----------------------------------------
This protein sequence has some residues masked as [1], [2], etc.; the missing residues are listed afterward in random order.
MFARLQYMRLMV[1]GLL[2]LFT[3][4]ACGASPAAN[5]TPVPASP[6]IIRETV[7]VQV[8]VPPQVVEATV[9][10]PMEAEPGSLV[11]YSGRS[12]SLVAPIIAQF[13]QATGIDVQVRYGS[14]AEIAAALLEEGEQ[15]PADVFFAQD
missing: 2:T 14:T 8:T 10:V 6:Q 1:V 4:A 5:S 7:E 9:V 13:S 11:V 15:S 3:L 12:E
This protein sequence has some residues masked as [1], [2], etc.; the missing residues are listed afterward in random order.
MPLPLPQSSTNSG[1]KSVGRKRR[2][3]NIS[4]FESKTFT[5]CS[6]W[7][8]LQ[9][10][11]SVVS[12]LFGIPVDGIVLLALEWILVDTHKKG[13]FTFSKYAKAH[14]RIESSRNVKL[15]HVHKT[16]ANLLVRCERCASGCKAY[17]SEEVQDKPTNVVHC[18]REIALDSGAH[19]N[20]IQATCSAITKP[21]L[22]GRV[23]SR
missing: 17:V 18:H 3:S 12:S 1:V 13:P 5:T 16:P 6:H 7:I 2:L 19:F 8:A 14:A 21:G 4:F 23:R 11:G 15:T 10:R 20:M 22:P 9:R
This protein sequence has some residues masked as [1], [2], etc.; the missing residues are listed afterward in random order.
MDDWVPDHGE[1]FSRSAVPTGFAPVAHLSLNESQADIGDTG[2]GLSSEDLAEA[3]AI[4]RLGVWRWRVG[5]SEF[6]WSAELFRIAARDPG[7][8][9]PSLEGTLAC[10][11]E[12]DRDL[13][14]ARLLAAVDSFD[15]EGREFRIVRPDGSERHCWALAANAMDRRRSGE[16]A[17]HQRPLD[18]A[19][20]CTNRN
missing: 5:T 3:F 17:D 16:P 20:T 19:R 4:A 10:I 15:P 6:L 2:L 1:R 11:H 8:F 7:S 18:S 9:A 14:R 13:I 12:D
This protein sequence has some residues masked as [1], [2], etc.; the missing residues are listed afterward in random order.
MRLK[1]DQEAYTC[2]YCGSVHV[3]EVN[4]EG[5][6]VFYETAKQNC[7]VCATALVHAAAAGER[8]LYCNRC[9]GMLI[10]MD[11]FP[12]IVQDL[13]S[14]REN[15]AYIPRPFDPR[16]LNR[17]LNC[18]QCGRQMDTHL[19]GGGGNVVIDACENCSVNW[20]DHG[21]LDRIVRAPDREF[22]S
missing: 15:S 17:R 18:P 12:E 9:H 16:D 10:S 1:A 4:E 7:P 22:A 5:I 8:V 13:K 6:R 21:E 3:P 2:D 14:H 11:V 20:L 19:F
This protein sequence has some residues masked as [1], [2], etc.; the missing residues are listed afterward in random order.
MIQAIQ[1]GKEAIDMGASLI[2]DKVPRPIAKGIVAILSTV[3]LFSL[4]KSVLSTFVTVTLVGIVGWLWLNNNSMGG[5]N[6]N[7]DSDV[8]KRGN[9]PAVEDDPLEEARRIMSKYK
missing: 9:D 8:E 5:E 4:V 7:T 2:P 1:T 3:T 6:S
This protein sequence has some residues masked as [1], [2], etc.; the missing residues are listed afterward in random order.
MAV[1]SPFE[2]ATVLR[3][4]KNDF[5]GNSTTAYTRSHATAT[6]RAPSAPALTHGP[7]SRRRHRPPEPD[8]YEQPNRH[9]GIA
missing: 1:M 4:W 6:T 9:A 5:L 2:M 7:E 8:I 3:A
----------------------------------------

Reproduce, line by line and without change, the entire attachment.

This protein sequence has some residues masked as [1], [2], etc.; the missing residues are listed afterward in random order.
MFARLQYMRLMV[1]GLL[2]LFT[3][4]ACGASPAAN[5]TPVPASP[6]IIRETV[7]VQV[8]VPPQVVEATV[9][10]PMEAEPGSLV[11]YSGRS[12]SLVAPIIAQF[13]QATGIDVQVRYGS[14]AEIAAALLEEGEQ[15]PADVFFAQD
missing: 2:T 14:T 8:T 10:V 6:Q 1:V 4:A 5:S 7:E 9:V 13:S 11:V 15:S 3:L 12:E
This protein sequence has some residues masked as [1], [2], etc.; the missing residues are listed afterward in random order.
MPLPLPQSSTNSG[1]KSVGRKRR[2][3]NIS[4]FESKTFT[5]CS[6]W[7][8]LQ[9][10][11]SVVS[12]LFGIPVDGIVLLALEWILVDTHKKG[13]FTFSKYAKAH[14]RIESSRNVKL[15]HVHKT[16]ANLLVRCERCASGCKAY[17]SEEVQDKPTNVVHC[18]REIALDSGAH[19]N[20]IQATCSAITKP[21]L[22]GRV[23]SR
missing: 17:V 18:H 3:S 12:S 1:V 13:P 5:T 16:P 6:H 7:I 2:L 19:F 8:A 14:A 21:G 4:F 23:R 11:G 15:T 10:R 20:M 22:P 9:R
This protein sequence has some residues masked as [1], [2], etc.; the missing residues are listed afterward in random order.
MDDWVPDHGE[1]FSRSAVPTGFAPVAHLSLNESQADIGDTG[2]GLSSEDLAEA[3]AI[4]RLGVWRWRVG[5]SEF[6]WSAELFRIAARDPG[7][8][9]PSLEGTLAC[10][11]E[12]DRDL[13][14]ARLLAAVDSFD[15]EGREFRIVRPDGSERHCWALAANAMDRRRSGE[16]A[17]HQRPLD[18]A[19][20]CTNRN
missing: 5:T 3:F 17:D 16:P 20:T 19:R 4:A 10:I 15:P 6:L 2:L 1:R 11:H 8:F 7:S 18:S 9:A 14:R 13:I 12:D
This protein sequence has some residues masked as [1], [2], etc.; the missing residues are listed afterward in random order.
MRLK[1]DQEAYTC[2]YCGSVHV[3]EVN[4]EG[5][6]VFYETAKQNC[7]VCATALVHAAAAGER[8]LYCNRC[9]GMLI[10]MD[11]FP[12]IVQDL[13]S[14]REN[15]AYIPRPFDPR[16]LNR[17]LNC[18]QCGRQMDTHL[19]GGGGNVVIDACENCSVNW[20]DHG[21]LDRIVRAPDREF[22]S
missing: 15:S 17:R 18:P 12:E 9:H 16:D 10:S 1:A 4:E 7:P 22:A 5:I 8:V 13:K 6:R 21:E 3:P 2:D 14:H 11:V 20:L 19:F
This protein sequence has some residues masked as [1], [2], etc.; the missing residues are listed afterward in random order.
MIQAIQ[1]GKEAIDMGASLI[2]DKVPRPIAKGIVAILSTV[3]LFSL[4]KSVLSTFVTVTLVGIVGWLWLNNNSMGG[5]N[6]N[7]DSDV[8]KRGN[9]PAVEDDPLEEARRIMSKYK
missing: 9:D 8:E 5:E 4:V 7:T 2:P 1:T 3:T 6:S
This protein sequence has some residues masked as [1], [2], etc.; the missing residues are listed afterward in random order.
MAV[1]SPFE[2]ATVLR[3][4]KNDF[5]GNSTTAYTRSHATAT[6]RAPSAPALTHGP[7]SRRRHRPPEPD[8]YEQPNRH[9]GIA
missing: 1:M 4:W 6:T 9:A 5:L 2:M 7:E 8:I 3:A